# Fun Math Links

• Learn how to "prove" that 2 = 1 and 1 = -1. If such things could actually be proven, any mathematical statement could be proven (for example, 4 = 10). Personally, I have a few of these "proofs" memorized as they are fun to mention when discussing math and the rigors of mathematical deductive reasoning, and I am sure to also memorize the mathematical fallacies where the "proofs" go wrong.

• Fun number tricks!

# Free Math Tools

• Google is a handy calculator! Try typing
c/(30+2E2) in km/h
where c is interpreted as the speed of light in vacuum, and 2E2 is scientific notation for 200. Also, try stuff like
earth radius
1 AU in lightyears
y = cos(x)
z = x^2 + y^2
Sadly, Google has been having sporadic behavior over the past few years, so I wouldn't depend on it as a calculator. Just know that it's there if you want to try a quick calculation.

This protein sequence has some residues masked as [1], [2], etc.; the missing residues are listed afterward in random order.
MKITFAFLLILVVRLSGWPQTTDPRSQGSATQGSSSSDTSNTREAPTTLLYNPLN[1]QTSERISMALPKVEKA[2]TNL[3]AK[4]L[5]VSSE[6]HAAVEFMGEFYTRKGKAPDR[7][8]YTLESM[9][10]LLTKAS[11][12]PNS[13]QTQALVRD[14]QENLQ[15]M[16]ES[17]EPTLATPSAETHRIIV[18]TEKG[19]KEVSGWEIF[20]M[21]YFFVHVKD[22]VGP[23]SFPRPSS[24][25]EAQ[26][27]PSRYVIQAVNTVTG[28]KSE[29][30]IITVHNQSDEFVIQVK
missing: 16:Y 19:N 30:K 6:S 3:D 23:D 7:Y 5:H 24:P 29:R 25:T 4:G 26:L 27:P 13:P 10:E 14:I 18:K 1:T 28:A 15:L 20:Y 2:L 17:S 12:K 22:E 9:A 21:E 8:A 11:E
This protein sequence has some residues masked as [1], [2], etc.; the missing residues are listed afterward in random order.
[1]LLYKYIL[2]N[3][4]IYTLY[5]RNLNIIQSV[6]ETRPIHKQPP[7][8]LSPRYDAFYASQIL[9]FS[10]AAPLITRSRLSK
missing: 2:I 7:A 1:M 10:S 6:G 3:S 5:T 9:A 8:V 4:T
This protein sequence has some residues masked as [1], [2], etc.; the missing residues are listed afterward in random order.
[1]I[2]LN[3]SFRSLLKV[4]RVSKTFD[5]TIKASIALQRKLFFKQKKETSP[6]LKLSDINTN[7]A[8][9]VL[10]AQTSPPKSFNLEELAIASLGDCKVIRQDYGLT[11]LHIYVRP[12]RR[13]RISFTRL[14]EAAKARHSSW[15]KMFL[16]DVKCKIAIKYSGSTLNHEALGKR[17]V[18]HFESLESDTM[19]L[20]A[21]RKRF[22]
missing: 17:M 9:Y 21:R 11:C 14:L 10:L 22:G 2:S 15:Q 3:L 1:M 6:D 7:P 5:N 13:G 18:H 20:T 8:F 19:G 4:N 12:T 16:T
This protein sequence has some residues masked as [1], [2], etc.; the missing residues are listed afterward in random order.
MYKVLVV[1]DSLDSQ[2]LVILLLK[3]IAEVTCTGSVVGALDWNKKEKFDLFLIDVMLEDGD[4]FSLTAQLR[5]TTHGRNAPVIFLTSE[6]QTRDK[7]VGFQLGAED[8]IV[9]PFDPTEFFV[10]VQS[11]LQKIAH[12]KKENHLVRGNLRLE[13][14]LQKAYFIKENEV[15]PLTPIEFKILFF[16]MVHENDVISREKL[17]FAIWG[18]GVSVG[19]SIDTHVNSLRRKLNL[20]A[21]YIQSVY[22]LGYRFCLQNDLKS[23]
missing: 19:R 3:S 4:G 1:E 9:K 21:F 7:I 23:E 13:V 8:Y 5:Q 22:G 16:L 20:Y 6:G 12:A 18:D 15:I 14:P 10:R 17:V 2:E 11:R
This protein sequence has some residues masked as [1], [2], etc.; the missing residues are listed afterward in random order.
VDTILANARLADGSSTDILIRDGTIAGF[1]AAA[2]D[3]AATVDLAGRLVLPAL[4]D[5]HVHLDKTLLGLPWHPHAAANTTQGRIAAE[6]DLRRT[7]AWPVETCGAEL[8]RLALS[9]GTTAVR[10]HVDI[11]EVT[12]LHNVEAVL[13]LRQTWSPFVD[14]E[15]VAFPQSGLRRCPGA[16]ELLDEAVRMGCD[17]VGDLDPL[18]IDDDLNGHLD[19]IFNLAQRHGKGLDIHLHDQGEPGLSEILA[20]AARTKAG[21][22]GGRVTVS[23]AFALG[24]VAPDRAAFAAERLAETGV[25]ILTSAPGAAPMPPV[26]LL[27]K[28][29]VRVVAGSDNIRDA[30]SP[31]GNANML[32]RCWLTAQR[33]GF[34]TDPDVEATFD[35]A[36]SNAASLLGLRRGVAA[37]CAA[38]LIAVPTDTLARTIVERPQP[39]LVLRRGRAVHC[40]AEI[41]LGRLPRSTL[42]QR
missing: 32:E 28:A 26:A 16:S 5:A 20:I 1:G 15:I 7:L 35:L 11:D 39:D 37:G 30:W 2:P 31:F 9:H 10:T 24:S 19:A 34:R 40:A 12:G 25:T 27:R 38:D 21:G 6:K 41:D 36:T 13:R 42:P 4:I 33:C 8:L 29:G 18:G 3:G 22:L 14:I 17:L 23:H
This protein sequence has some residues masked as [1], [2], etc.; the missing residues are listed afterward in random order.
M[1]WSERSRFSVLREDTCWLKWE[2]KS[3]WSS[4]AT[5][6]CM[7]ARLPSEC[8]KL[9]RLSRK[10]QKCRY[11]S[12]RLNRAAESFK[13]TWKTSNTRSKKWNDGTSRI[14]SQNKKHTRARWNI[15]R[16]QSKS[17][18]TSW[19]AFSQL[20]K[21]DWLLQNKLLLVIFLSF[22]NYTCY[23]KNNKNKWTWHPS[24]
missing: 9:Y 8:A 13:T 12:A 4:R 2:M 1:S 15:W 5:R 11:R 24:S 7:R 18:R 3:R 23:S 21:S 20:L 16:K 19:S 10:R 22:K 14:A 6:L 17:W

• WolframAlpha is the greatest thing ever. This can do whatever Google can do, so try typing any of the above examples. Or, try the following examples...
x^2 + 2 x + 3 = 3
sin^2(x) + cos^2(x)
integrate x^2 from 0 to 2
int a*x^3 {x,0,2}
y' = y
You can add this site to your search bar on your favorite web browser! Or, you can spend a couple dollars and buy the app for your mobile device turning your phone into a powerful computer! Note that viewing the site on a mobile device has limited functionality because they want you to buy the app, and note that buying the app still doesn't give you a pro subscription.

• If you want a graphing tool that doesn't require Internet access, the Desmos Graphing Calculator is a great free app (in addition to the free website I just linked to)! Note that nearly all computers and smartphones already come with a free (non graphing) scientific calculator.

# General Science